Compact learning

MARYSVILLE — Its compact quarters are a stark contrast to the 83-acre Marysville-Pilchuck High School campus, one of the largest in Washington.

The Marysville Arts and Technology High School, tucked away in a tree-lined business park on the Tulalip Indian Reservation, has a single hallway for eight classrooms and a computer lab.

The school, which opened in October, is small by design.

"We don’t have tennis courts. We don’t have a gym. We don’t have a lot of things," Principal Bruce Saari said. "We do have a small school culture."

Arts and Technology is part of a growing trend: a school trying to give students stronger connections to their classes.

Both Marysville-Pilchuck and Marysville Junior High School have received grants to break their campuses into smaller learning communities that nurture more personal relationships between teachers and students — and students and their peers.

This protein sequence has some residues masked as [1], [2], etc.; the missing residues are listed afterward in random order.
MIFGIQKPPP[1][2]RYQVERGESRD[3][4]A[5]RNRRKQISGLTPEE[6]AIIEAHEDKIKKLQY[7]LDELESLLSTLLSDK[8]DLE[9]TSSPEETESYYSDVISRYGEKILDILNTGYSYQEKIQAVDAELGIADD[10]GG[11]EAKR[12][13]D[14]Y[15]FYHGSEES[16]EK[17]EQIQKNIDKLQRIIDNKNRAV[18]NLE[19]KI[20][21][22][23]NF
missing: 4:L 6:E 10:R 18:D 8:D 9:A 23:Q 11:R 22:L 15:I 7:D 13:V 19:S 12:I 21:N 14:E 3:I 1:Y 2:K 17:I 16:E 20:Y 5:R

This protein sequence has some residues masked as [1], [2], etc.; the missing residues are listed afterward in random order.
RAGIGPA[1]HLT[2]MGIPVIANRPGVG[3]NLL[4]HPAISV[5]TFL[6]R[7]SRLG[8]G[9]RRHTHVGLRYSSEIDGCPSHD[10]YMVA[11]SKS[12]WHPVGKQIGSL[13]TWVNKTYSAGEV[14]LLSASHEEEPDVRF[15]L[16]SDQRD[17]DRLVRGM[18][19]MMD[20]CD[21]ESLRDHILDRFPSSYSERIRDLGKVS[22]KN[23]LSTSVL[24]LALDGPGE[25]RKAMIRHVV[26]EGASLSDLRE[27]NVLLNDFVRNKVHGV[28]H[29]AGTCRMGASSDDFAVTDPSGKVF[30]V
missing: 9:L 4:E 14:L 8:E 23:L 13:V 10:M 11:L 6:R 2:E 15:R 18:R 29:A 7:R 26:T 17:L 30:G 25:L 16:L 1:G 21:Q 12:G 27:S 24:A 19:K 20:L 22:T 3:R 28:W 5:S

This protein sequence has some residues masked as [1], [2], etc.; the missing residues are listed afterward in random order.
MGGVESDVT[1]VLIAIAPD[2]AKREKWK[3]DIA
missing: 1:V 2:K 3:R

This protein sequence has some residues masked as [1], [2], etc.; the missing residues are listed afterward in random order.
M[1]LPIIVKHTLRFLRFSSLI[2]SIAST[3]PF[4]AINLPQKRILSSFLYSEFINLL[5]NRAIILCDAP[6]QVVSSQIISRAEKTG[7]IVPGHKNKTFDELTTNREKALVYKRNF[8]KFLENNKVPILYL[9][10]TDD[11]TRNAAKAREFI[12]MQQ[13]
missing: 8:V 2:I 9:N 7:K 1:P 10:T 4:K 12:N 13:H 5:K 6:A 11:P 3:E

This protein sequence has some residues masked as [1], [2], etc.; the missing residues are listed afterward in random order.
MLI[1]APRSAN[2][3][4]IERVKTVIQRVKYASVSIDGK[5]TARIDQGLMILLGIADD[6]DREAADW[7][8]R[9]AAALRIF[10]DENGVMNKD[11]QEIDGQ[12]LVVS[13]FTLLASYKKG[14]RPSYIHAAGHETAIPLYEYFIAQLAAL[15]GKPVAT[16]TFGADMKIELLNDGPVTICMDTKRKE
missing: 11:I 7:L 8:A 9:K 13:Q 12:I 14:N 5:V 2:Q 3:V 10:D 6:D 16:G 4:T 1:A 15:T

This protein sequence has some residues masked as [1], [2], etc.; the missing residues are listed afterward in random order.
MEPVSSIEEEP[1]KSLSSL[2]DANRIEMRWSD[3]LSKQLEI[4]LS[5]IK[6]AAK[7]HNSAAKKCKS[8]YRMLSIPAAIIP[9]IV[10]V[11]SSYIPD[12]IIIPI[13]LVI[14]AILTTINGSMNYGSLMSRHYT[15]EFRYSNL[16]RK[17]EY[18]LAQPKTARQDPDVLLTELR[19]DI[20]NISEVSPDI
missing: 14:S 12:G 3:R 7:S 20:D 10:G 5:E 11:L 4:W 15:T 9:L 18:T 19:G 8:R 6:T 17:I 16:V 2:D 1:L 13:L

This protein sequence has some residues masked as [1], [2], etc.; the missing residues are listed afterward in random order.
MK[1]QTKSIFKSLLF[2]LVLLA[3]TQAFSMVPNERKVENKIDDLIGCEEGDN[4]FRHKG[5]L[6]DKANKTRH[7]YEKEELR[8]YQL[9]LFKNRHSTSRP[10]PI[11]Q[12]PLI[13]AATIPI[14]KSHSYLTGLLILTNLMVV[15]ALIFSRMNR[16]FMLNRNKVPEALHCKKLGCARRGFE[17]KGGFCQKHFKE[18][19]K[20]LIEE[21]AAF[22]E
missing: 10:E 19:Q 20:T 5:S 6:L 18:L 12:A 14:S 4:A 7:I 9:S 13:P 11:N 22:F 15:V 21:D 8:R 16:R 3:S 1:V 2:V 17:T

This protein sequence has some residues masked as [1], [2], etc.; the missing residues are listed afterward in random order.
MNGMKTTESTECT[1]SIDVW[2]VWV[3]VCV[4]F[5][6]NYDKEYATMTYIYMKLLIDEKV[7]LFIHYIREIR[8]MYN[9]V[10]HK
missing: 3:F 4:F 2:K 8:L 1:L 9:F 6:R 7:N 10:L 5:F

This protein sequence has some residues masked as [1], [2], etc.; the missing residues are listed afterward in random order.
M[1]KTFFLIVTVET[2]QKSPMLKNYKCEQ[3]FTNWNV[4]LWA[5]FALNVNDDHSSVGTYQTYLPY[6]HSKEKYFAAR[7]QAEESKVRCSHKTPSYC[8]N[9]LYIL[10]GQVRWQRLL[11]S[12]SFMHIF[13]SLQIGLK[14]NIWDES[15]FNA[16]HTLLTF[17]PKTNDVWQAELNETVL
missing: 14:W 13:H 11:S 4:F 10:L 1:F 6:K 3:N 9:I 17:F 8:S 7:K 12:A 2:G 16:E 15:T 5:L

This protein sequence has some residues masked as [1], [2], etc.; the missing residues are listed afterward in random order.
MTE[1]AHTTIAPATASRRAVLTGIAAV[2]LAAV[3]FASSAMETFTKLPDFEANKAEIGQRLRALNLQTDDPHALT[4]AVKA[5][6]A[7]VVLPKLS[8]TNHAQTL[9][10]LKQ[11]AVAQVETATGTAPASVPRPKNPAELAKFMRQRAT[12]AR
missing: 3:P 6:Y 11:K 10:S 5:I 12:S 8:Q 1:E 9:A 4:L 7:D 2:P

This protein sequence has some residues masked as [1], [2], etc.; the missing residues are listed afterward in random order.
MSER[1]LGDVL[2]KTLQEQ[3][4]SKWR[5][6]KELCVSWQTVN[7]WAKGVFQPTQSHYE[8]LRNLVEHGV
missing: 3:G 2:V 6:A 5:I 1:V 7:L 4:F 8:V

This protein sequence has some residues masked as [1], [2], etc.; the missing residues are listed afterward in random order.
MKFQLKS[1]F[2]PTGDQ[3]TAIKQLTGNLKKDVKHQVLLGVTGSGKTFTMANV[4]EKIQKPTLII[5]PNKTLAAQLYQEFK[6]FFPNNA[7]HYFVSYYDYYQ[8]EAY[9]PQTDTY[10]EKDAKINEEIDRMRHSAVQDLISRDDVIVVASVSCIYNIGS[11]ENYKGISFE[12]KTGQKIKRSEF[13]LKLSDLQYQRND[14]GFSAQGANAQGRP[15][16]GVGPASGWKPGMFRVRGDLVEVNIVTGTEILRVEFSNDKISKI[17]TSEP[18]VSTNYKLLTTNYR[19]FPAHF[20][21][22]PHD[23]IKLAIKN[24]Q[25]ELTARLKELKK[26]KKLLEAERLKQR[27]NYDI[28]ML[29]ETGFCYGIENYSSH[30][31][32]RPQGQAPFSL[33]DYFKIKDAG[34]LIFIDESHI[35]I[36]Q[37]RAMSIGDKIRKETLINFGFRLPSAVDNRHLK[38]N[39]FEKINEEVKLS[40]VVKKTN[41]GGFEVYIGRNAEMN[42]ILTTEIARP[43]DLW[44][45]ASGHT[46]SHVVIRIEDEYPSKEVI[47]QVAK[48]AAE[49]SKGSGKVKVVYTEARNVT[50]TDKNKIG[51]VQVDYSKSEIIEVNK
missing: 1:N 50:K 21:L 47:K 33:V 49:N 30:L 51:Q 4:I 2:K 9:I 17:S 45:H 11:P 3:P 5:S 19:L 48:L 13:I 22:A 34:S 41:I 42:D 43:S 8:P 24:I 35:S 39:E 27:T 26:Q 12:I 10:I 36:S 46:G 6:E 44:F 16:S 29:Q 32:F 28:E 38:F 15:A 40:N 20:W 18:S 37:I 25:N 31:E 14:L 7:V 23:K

"Smallness is big," Saari said.

Math teacher Karen Berard has worked at both high schools and finds similarities in the students, but she says the small-school environment is allowing her to reach more of them.

Berard, one of the school’s six teachers, is energized at the tiny campus with 130 freshmen and sophomores in a school that eventually will expand to 230 over four grades — about a tenth the size of Marysville-Pilchuck, which had an enrollment of 2,467 in the fall.

On any given day, up to 20 students find their way to an after-school math tutorial. At three larger schools where Berard has taught in the past, she might see two or three in a week.

Part of the reason for the big turnout is that it is hard for students to hide at Arts and Technology where teachers know everyone and ties are required wardrobe when boys give oral presentations.

Parents are also kept in the loop. The tutoring program is promoted on report cards and in letters to parents whose students are earning anything less than a C.

Where Berard once would hand out failing grades for close to a third of her students, she now expects about 20 percent not to make the grade. And even that number is deceiving, because there are no Ds or Fs at the school. In their place is a "U," for unsatisfactory, a mark for students who score below a 70 percent or C minus. Students earning a U must repeat the class until they can show they have become proficient.